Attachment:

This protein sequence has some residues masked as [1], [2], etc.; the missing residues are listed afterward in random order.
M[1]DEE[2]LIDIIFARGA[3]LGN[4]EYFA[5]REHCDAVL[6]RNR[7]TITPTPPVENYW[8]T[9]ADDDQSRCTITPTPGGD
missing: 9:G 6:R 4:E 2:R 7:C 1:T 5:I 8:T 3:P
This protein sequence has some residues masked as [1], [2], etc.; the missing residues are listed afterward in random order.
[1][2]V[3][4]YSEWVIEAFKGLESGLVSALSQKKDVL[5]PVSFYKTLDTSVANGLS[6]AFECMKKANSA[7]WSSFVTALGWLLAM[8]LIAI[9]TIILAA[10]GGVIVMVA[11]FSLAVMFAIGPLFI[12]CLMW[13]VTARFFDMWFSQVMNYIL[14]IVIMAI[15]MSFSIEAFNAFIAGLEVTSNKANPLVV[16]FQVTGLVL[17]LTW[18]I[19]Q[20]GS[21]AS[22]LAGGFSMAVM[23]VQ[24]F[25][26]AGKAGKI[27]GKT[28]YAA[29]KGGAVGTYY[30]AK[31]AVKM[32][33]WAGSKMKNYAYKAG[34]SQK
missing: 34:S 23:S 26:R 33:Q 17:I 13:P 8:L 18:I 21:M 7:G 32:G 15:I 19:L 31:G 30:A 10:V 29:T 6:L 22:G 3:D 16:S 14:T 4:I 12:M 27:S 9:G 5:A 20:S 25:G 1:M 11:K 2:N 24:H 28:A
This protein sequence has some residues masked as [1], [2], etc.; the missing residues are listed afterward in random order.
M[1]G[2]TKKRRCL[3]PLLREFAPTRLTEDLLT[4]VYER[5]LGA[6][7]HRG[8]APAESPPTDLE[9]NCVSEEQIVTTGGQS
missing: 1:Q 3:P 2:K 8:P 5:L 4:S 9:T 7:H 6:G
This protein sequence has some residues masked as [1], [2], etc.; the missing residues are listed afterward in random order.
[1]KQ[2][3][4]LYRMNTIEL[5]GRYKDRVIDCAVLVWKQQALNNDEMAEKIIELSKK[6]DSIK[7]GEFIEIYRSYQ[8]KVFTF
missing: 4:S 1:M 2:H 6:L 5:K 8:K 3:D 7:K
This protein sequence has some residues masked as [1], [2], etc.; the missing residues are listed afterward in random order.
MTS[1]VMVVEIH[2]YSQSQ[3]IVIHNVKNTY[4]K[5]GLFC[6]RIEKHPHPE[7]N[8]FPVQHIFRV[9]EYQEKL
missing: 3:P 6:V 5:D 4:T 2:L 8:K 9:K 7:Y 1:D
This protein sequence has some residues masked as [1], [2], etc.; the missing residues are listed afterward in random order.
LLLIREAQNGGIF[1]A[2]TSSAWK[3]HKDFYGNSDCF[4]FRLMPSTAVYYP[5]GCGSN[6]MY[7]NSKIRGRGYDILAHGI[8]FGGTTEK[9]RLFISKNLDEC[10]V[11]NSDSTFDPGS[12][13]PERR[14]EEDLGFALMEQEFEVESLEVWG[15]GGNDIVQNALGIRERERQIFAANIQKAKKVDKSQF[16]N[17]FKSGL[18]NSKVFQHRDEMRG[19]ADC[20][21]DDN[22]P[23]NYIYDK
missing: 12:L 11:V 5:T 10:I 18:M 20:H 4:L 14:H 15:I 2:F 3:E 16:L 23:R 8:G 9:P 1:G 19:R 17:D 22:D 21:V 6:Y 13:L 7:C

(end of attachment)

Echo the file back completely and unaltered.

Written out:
This protein sequence has some residues masked as [1], [2], etc.; the missing residues are listed afterward in random order.
M[1]DEE[2]LIDIIFARGA[3]LGN[4]EYFA[5]REHCDAVL[6]RNR[7]TITPTPPVENYW[8]T[9]ADDDQSRCTITPTPGGD
missing: 9:G 6:R 4:E 2:R 7:C 1:T 5:I 8:T 3:P
This protein sequence has some residues masked as [1], [2], etc.; the missing residues are listed afterward in random order.
[1][2]V[3][4]YSEWVIEAFKGLESGLVSALSQKKDVL[5]PVSFYKTLDTSVANGLS[6]AFECMKKANSA[7]WSSFVTALGWLLAM[8]LIAI[9]TIILAA[10]GGVIVMVA[11]FSLAVMFAIGPLFI[12]CLMW[13]VTARFFDMWFSQVMNYIL[14]IVIMAI[15]MSFSIEAFNAFIAGLEVTSNKANPLVV[16]FQVTGLVL[17]LTW[18]I[19]Q[20]GS[21]AS[22]LAGGFSMAVM[23]VQ[24]F[25][26]AGKAGKI[27]GKT[28]YAA[29]KGGAVGTYY[30]AK[31]AVKM[32][33]WAGSKMKNYAYKAG[34]SQK
missing: 34:S 23:S 26:R 33:Q 17:I 13:P 8:L 18:I 21:M 7:G 32:G 15:I 19:L 31:G 30:A 10:V 29:T 6:L 22:G 3:D 16:S 14:T 4:I 12:M 27:S 9:G 5:A 20:S 25:G 1:M 11:K 2:N 24:H 28:A
This protein sequence has some residues masked as [1], [2], etc.; the missing residues are listed afterward in random order.
M[1]G[2]TKKRRCL[3]PLLREFAPTRLTEDLLT[4]VYER[5]LGA[6][7]HRG[8]APAESPPTDLE[9]NCVSEEQIVTTGGQS
missing: 1:Q 3:P 2:K 8:P 5:L 4:S 9:T 7:H 6:G
This protein sequence has some residues masked as [1], [2], etc.; the missing residues are listed afterward in random order.
[1]KQ[2][3][4]LYRMNTIEL[5]GRYKDRVIDCAVLVWKQQALNNDEMAEKIIELSKK[6]DSIK[7]GEFIEIYRSYQ[8]KVFTF
missing: 4:S 1:M 2:H 6:L 5:K 8:K 3:D 7:K
This protein sequence has some residues masked as [1], [2], etc.; the missing residues are listed afterward in random order.
MTS[1]VMVVEIH[2]YSQSQ[3]IVIHNVKNTY[4]K[5]GLFC[6]RIEKHPHPE[7]N[8]FPVQHIFRV[9]EYQEKL
missing: 3:P 6:V 5:D 4:T 2:L 8:K 9:K 7:Y 1:D
This protein sequence has some residues masked as [1], [2], etc.; the missing residues are listed afterward in random order.
LLLIREAQNGGIF[1]A[2]TSSAWK[3]HKDFYGNSDCF[4]FRLMPSTAVYYP[5]GCGSN[6]MY[7]NSKIRGRGYDILAHGI[8]FGGTTEK[9]RLFISKNLDEC[10]V[11]NSDSTFDPGS[12][13]PERR[14]EEDLGFALMEQEFEVESLEVWG[15]GGNDIVQNALGIRERERQIFAANIQKAKKVDKSQF[16]N[17]FKSGL[18]NSKVFQHRDEMRG[19]ADC[20][21]DDN[22]P[23]NYIYDK
missing: 12:L 11:V 5:T 10:I 18:M 20:H 4:L 14:H 15:I 2:F 3:E 16:L 23:R 8:G 9:P 1:G 19:R 17:D 22:D 21:V 6:Y 13:L 7:C